World War II
It can be said that the
20 years after World War I were merely preparation time for countries all over
the world to begin another brutal, long battle.
World War II had four main causes:
1. Treaty of Versailles
2. The Great Depression
3. The Failure of the League of Nations
4. The Rise of Militarism
1. Treaty of
-In 1919, the Treaty of Versailles was signed
after World War I.† It was a humiliating
Treaty for Germany
because of the following reasons:
a) it stated
that Germany had to pay back
millions of dollars in reparations (damage that Germany had caused during WWI)
b) it stated
that the German army could be no greater than 100 000 men
c) it stated
that the German navy could not build any large war ships
d) it stated
that there could be no German† air force
e) it stated
that the German empire was to be divided among the victorious allies
(i.e.† England took over Germanyís
possessions in Africa, Japan, parts of Asia, and some
were given to Australia and New Zealand)
The idea behind the treaty was that Germany
would never be strong enough to declare war on any other country in Europe.† Germany was
forced to sign the treaty. Adolf Hitler used the
treaty to stir up German nationalism.†
This helped him gain political power in the 1930ís.
2. The Great
Depression of the 1930ís
-In October 1929, the
global stock market crashed.† This began
the Great Depression, and it was the biggest the world had ever seen.† Millions of people all over the world,
especially in North America and Europe, were
out of work and had no hopes of finding work.
Thousands of people in Halifax
were out of work and had to be fed by soup kitchens.† Quite likely, they received a meal of soup
and bread, their only meal of the day)
People were going hungry all over the world until the mid 30ís.† A vicious cycle had been created:
No work=no money to buy food=no one buying food or products=no work
The Great Depression actually worked in Hitlerís favour.† He became the President of Germany in 1934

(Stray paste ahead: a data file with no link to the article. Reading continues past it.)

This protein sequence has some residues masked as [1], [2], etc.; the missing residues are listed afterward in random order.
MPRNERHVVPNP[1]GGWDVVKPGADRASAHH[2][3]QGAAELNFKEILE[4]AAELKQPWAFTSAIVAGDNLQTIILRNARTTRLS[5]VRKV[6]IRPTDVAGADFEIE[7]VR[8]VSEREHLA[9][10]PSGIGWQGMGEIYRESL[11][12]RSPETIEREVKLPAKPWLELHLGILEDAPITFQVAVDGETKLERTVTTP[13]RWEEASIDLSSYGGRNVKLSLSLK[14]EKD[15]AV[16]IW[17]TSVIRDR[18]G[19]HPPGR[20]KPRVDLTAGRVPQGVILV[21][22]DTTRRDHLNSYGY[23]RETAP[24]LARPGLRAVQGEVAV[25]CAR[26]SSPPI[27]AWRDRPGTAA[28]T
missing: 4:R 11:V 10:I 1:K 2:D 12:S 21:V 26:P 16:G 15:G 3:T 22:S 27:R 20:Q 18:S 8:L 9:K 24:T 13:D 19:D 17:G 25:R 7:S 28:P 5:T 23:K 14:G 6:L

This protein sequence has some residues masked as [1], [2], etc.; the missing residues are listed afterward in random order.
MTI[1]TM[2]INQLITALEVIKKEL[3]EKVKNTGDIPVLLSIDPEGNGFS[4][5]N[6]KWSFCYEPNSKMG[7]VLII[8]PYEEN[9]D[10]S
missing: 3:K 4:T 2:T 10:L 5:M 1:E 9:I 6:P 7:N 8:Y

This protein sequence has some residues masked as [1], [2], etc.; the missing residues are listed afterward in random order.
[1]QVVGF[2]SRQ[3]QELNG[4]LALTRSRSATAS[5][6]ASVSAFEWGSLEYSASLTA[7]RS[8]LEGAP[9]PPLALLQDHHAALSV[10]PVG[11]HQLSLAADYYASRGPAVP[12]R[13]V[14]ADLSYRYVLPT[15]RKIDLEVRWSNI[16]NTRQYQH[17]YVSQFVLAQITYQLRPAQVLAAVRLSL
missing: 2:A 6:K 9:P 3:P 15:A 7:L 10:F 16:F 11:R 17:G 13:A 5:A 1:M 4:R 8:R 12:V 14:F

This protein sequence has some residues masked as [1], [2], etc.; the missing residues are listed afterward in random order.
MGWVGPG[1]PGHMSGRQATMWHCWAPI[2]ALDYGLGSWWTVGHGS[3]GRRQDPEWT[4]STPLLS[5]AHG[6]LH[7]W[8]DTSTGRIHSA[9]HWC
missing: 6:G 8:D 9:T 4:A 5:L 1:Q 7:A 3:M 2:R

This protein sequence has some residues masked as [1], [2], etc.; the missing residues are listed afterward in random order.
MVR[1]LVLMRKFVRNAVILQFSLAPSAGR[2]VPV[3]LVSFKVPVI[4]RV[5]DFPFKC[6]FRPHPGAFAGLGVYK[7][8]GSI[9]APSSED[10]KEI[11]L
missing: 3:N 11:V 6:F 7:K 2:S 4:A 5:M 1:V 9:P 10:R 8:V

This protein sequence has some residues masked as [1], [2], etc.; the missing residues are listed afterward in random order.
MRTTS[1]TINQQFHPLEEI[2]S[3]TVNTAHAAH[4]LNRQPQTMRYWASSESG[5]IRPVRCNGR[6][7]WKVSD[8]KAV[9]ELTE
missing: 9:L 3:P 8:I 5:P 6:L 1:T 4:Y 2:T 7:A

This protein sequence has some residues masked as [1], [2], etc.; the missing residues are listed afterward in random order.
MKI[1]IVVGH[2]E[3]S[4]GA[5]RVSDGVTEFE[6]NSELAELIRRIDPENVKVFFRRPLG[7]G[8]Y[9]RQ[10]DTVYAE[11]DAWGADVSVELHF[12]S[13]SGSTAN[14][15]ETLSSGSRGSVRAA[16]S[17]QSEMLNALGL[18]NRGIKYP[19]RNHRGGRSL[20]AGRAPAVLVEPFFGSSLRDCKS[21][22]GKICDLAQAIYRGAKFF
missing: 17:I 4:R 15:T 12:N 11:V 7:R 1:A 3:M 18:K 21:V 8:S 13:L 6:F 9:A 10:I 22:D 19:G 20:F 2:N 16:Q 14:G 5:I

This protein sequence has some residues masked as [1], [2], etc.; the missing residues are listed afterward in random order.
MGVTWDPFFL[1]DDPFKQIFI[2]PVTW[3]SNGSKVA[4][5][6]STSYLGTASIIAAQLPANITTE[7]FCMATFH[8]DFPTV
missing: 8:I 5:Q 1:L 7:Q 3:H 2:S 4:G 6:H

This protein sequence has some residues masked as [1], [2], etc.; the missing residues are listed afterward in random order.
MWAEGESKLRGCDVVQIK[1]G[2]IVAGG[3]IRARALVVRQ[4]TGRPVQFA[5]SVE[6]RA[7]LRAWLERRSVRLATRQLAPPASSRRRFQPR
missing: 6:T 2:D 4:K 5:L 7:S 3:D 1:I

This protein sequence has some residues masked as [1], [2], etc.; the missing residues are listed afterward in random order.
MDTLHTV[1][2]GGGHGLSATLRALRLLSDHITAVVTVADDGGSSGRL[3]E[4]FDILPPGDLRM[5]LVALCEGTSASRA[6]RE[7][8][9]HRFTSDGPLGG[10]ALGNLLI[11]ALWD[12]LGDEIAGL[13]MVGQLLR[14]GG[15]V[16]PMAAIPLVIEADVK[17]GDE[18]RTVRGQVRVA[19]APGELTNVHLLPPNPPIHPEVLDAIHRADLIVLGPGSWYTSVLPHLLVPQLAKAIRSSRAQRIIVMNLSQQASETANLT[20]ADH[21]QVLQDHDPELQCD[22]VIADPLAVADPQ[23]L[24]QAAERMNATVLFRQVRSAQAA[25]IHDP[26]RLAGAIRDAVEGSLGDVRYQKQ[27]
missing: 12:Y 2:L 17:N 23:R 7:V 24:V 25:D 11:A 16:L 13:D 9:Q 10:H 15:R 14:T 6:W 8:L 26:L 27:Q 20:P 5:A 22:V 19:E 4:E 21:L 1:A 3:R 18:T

as the leader of the Nazi party.† Hitler
took the opportunity to build up his military, ignoring the Treaty of Versailles.† He made work for the German people and things
began to turn around in his country.
3. Failure of
the League of Nations (Appeasement)
The League of Nations was the
brainchild of Woodrow Wilson, President of the United States during World War I.
The League consisted of nations, including Canada, that would ban together so wars such as WW I would not
occur again. One principle of the League was collective security (if one
member of the League was attacked by another power, other members of the League
would send military support to the country being attacked).
A major weakness of the League
of Nations was that the United
States was not a member. Woodrow
Wilson could not pass it in the U.S. Senate, therefore, one of the strongest
military powers was not a member. It was feared that the U.S. might take
advantage of this power in the future.
4. The Rise
-Three key events lead to the Rise of Militarism before WWII.
1904-05, Japan defeated Russia in the
Russo-Japanese War.† This was the first
time any Asian power had defeated a major European power.† Japan went on to
become a major power in the Pacific.†
During the 1920ís Japan
had increased its military to the point that by 1931 it was able to invade the
of Manchuria, to gain
control of the mineral rich area.† Next, Japan began a war with China.† These attacks violated the collective
security of the League of Nations.† However, the League did nothing to protect China.† Japan
withdrew form the League and overran most of Northern
China by 1935.† Japanís aggression weakened the League of
Nations and had a profound influence on Europe.† Hitler and (Italian Dictator) Mussolini
sensed that other nations would avoid war at all costs.
b) Mussolini defied the
League of Nations by invading Ethiopia
in 1935.† Great
Britain and France
did not refuse Mussolini access to the Suez Canal (linking the Mediterranean
and Red Seas)
and along with the U.S.,
continued to supply Italy
with vital oil supplies.
also defied the League of Nations. In 1935 Hitler enlarged
the German Army from 100 000 men to 350 000 men.
embarked on an intensive naval program. They also began to build up the
German Air force. All of these actions went against the Treaty of Versailles. Despite
this fact, Britain and France did not take action against Germany.
They did not want to be involved. At this time, Britain and France
could have forced Germans out of the Rhineland,
but they didn't. This proved to be a great boost for Hitler because it
convinced him that the League of Nations
wasn't prepared to do anything to stop him.
The actions of Japan, Italy, and
Germany, which should have been opposed by the League were not, and dictators
in these countries continued their aggressive ways until it finally led to the
second World War.
On September 1, 1939, Germany invaded Poland.